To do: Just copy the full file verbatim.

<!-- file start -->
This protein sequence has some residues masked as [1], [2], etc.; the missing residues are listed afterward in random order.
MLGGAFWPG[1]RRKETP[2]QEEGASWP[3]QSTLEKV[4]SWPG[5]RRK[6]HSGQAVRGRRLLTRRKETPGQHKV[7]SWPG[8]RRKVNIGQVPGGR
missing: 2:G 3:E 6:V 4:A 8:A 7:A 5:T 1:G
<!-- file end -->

This protein sequence has some residues masked as [1], [2], etc.; the missing residues are listed afterward in random order.
MLGGAFWPG[1]RRKETP[2]QEEGASWP[3]QSTLEKV[4]SWPG[5]RRK[6]HSGQAVRGRRLLTRRKETPGQHKV[7]SWPG[8]RRKVNIGQVPGGR
missing: 2:G 3:E 6:V 4:A 8:A 7:A 5:T 1:G